Read More »

Resisting the Brave New Culture

What is the Mises Institute?

The Mises Institute is a non-profit organization that exists to promote teaching and research in the Austrian School of economics, individual freedom, honest history, and international peace, in the tradition of Ludwig von Mises and Murray N. Rothbard. Non-political, non-partisan, and non-PC, we advocate a radical shift in the intellectual climate, away from statism and toward a private property order. We believe that our foundational ideas are of permanent value, and oppose all efforts at compromise, sellout, and amalgamation of these ideas with fashionable political, cultural, and social doctrines inimical to their spirit.

Read More »

Decolonizers’ Assault on Science

What is the Mises Institute?

The Mises Institute is a non-profit organization that exists to promote teaching and research in the Austrian School of economics, individual freedom, honest history, and international peace, in the tradition of Ludwig von Mises and Murray N. Rothbard. Non-political, non-partisan, and non-PC, we advocate a radical shift in the intellectual climate, away from statism and toward a private property order. We believe that our foundational ideas are of permanent value, and oppose all efforts at compromise, sellout, and amalgamation of these ideas with fashionable political, cultural, and social doctrines inimical to their spirit.

Read More »

Phony Civil Rights

Natural-rights libertarians reject egalitarianism, regarding it as a revolt against nature. On that premise, the only valid rights are those that give effect to self-ownership and private property. All rights created to give effect to egalitarian values are phony rights, and as Lew Rockwell has explained, “phony civil rights put your life in danger.”Murray Rothbard was against all phony rights, “all ‘rights’ for special groups,” with no exceptions. He explains:Government has been used to create a phony set of “rights” for every designated victim group under the sun, to be used to dominate and exploit the rest of us for the special gain of these cosseted groups. . . . The malignant New Class grant themselves and accredited victim groups ever increasing power to exploit, dominate, and loot

Read More »

Harry Frankfurt, Humbug, and the Battle against Wokery

Although Harry Frankfurt was not a libertarian, his critique of egalitarianism reflects the principles of liberty. Frankfurt argued that “economic equality is not, as such, of particular moral importance” and that “if everyone had enough, it would be of no moral consequence whether some had more than others.” This has been described by David Gordon asan argument that most people who read Mises Institute articles will know already. In brief, the argument is that what matters to someone is how well he himself is doing. So long as a person has enough to lead a satisfying life, why should it matter whether there are other people who have more?Another of Frankfurt’s essays—his critique of sophistry, deceit, lies, and other forms of humbug—is also helpful in understanding why the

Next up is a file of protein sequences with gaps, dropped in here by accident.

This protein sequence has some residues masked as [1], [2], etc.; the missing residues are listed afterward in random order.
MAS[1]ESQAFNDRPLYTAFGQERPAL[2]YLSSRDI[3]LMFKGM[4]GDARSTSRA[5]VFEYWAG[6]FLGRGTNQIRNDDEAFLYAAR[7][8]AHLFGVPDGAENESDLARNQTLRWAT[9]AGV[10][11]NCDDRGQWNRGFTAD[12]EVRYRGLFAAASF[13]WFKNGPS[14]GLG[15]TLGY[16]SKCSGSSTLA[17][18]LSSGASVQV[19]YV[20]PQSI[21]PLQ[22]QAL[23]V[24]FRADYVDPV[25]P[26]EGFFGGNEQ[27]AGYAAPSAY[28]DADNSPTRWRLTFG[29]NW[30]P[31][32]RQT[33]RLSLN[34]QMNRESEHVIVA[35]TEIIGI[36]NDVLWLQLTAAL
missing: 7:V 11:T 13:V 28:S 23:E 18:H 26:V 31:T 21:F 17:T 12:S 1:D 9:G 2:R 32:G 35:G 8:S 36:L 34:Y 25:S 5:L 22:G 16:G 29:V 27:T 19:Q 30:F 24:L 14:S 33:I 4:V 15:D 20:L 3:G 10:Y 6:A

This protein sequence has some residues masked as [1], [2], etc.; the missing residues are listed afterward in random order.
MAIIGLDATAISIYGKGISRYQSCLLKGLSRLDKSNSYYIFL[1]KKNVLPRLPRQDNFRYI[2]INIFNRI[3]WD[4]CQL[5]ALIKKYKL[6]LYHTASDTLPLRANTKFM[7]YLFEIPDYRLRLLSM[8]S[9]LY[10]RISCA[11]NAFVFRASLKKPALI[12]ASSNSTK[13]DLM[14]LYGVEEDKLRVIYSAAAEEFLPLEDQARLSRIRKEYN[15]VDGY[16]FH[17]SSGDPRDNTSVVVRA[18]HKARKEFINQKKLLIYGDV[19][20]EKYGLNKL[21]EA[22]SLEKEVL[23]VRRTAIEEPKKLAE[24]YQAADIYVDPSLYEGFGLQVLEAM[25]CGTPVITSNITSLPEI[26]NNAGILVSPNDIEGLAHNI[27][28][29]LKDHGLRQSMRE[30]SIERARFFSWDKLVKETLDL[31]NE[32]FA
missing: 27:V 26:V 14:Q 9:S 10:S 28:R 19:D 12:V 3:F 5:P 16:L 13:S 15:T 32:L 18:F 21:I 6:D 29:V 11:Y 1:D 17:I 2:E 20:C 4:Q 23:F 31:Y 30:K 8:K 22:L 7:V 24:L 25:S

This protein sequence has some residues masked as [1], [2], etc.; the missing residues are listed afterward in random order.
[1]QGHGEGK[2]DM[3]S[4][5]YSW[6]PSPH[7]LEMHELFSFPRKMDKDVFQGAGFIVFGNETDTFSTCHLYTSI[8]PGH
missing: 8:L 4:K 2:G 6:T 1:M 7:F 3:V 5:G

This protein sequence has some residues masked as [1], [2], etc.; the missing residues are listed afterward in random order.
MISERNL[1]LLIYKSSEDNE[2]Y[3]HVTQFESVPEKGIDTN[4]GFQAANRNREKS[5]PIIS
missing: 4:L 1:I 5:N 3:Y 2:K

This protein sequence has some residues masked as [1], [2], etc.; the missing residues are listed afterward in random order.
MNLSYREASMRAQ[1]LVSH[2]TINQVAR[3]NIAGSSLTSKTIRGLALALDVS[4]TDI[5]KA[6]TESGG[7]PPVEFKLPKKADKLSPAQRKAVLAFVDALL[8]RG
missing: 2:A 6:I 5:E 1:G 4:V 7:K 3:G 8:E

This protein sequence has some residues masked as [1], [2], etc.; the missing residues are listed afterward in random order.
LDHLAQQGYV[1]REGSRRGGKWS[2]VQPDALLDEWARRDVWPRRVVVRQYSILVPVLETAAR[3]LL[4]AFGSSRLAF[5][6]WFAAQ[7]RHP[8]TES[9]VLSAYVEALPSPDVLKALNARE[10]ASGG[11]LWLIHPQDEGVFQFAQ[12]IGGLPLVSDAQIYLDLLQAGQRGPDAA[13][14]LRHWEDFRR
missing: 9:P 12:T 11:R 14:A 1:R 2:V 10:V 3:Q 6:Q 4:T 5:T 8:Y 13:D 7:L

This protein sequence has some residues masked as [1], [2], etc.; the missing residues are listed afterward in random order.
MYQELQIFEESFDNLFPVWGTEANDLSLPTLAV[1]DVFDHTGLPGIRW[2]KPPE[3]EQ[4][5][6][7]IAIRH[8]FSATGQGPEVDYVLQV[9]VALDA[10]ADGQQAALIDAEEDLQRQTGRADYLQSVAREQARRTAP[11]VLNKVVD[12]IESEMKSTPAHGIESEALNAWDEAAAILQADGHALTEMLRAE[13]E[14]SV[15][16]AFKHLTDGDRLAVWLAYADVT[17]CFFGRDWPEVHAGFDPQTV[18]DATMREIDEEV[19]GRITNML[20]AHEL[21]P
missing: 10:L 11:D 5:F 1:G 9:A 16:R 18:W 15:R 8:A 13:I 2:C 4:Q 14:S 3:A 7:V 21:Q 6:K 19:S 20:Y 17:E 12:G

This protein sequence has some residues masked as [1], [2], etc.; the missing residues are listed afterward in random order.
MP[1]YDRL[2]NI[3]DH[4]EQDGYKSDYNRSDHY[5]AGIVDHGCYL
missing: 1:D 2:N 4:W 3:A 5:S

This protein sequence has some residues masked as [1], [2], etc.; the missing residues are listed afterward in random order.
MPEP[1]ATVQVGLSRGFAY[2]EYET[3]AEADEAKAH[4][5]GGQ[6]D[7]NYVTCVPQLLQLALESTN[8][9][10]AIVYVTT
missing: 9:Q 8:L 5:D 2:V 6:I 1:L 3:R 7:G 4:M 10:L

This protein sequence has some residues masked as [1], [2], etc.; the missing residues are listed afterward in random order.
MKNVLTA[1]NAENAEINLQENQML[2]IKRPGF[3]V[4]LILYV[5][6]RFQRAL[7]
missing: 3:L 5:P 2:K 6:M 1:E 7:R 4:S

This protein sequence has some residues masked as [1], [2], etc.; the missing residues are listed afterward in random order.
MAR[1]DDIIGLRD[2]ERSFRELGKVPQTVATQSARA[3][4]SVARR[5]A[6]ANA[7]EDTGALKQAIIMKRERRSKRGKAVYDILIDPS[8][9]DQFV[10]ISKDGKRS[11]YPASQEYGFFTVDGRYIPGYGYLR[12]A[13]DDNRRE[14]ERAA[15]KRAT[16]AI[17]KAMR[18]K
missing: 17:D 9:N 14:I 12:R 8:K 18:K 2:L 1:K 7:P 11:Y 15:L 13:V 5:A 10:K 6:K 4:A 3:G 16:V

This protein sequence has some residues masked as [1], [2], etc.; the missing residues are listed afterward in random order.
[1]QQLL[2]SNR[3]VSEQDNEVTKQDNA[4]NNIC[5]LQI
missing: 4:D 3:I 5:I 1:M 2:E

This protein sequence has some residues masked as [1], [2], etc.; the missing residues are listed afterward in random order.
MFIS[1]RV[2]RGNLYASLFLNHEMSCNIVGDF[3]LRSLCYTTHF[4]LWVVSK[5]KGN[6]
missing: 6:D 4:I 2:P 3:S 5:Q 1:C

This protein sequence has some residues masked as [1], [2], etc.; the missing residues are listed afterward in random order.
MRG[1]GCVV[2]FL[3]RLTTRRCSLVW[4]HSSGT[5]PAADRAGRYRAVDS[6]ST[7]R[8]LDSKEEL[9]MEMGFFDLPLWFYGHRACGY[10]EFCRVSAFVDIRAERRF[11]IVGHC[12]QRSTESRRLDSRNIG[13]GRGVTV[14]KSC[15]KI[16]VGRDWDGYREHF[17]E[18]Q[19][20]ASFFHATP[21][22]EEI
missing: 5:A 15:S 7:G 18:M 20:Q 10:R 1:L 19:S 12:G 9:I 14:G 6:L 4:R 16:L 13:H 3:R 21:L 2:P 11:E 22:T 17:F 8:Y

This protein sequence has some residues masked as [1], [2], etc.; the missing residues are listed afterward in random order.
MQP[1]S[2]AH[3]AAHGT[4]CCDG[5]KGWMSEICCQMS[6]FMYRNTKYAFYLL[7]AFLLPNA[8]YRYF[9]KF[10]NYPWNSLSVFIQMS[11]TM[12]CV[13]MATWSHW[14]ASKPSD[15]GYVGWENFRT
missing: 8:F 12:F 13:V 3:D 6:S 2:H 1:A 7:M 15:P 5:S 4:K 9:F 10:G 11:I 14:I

Read More »

The Socialist Road to Destruction amid So-Called Good Intentions

What is the Mises Institute?

The Mises Institute is a non-profit organization that exists to promote teaching and research in the Austrian School of economics, individual freedom, honest history, and international peace, in the tradition of Ludwig von Mises and Murray N. Rothbard. Non-political, non-partisan, and non-PC, we advocate a radical shift in the intellectual climate, away from statism and toward a private property order. We believe that our foundational ideas are of permanent value, and oppose all efforts at compromise, sellout, and amalgamation of these ideas with fashionable political, cultural, and social doctrines inimical to their spirit.

Read More »

Civilization Depends upon Economic Freedom

What is the Mises Institute?

The Mises Institute is a non-profit organization that exists to promote teaching and research in the Austrian School of economics, individual freedom, honest history, and international peace, in the tradition of Ludwig von Mises and Murray N. Rothbard. Non-political, non-partisan, and non-PC, we advocate a radical shift in the intellectual climate, away from statism and toward a private property order. We believe that our foundational ideas are of permanent value, and oppose all efforts at compromise, sellout, and amalgamation of these ideas with fashionable political, cultural, and social doctrines inimical to their spirit.

Read More »

Resisting the Brave New Culture